IW will allow chickens, but they must be documented

Published 1:02 pm Wednesday, March 22, 2017

By Diana McFarland

Managing editor

John Denius lives in Wrenn’s Mill Estates and found out the “hard way” that he wasn’t allowed to have chickens.

“But it wasn’t my fault,” he told the Isle of Wight Board of Supervisors.

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“The Easter Bunny brought them.”

Arlynn Guertin was in the Marines, but when a predator wiped out his flock of chickens, well, “I cried. I cried like a baby,” he said.

Guertin came to the Board Thursday to “speak on behalf of the chickens.” {mprestriction ids=”1,2,3,4,5,6″}

So did Kimberly Harrison. Unlike many, she doesn’t have chickens as a way to provide a learning experience for her kids.

“They are my companions. I do talk to them,” she said.

The chickens are a stress-reliever, Harrison said, but added that when she found out chickens were not allowed in her neighborhood, that in itself caused stress.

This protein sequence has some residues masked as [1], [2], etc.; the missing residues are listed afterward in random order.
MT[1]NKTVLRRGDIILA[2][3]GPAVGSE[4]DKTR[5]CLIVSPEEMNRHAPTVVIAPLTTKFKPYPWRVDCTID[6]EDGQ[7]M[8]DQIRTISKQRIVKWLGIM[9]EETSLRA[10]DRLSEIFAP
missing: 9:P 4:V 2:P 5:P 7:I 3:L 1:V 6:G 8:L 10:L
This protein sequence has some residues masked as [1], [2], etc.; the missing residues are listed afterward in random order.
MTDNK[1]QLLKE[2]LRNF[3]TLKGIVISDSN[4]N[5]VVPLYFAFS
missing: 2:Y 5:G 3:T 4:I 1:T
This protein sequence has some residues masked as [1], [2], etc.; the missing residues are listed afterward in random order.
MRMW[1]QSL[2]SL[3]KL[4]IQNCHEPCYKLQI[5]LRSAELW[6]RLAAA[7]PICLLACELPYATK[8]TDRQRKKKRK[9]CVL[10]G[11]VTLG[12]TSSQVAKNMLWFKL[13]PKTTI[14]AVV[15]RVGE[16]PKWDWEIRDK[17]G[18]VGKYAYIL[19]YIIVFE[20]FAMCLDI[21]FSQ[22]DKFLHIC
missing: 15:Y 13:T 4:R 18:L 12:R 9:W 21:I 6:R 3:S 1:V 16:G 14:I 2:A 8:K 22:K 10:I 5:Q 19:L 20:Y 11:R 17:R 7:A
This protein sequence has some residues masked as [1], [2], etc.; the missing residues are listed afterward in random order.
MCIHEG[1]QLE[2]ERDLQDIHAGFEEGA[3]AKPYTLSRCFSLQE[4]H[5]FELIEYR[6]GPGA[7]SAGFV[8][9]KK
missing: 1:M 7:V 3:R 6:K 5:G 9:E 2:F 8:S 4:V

Guertin said his chickens have names, such as Gertrude and Lori.

“I have pictures,” he said.

Denius said the chickens were like any other pet and his children want to get their illegal chickens back.

Harrison pointed out that chicken owners are peace-loving people who would not take up arms — as eluded to at a previous staff presentation on the chicken issue — if a neighbor’s dog happened to kill one.

“You accept it as part of a flock owner,” she said.

As of Thursday, residents harboring illegal, undocumented chickens can come out of the shadows.

The Isle of Wight Board of Supervisors Thursday unanimously approved the keeping of up to six hens in certain residential areas. No roosters allowed, however.

Staff had suggested making chicken owners obtain a $35 zoning permit for their flock, but Newport District Supervisor William McCarty put a stop to that.

“There comes a point where … we don’t want to get into a thing where we’re fee-ing our citizens for everything,” he said.

Isle of Wight Assistant Director of Planning and Zoning Richard Rudnicki then suggested that instead of a fee, residents wanting to keep chickens could come in and get a permit and the fee would be waived.

That way the chickens will be “documented,” he said.

Last year, the town of Windsor opened up certain parts of town to residential chickens, namely to properties more than five acres. Chickens remain outlawed in Smithfield, although they were allowed about 12 years ago until a squawk arose over one particular flock that once lived on Grace Street.  {/mprestriction}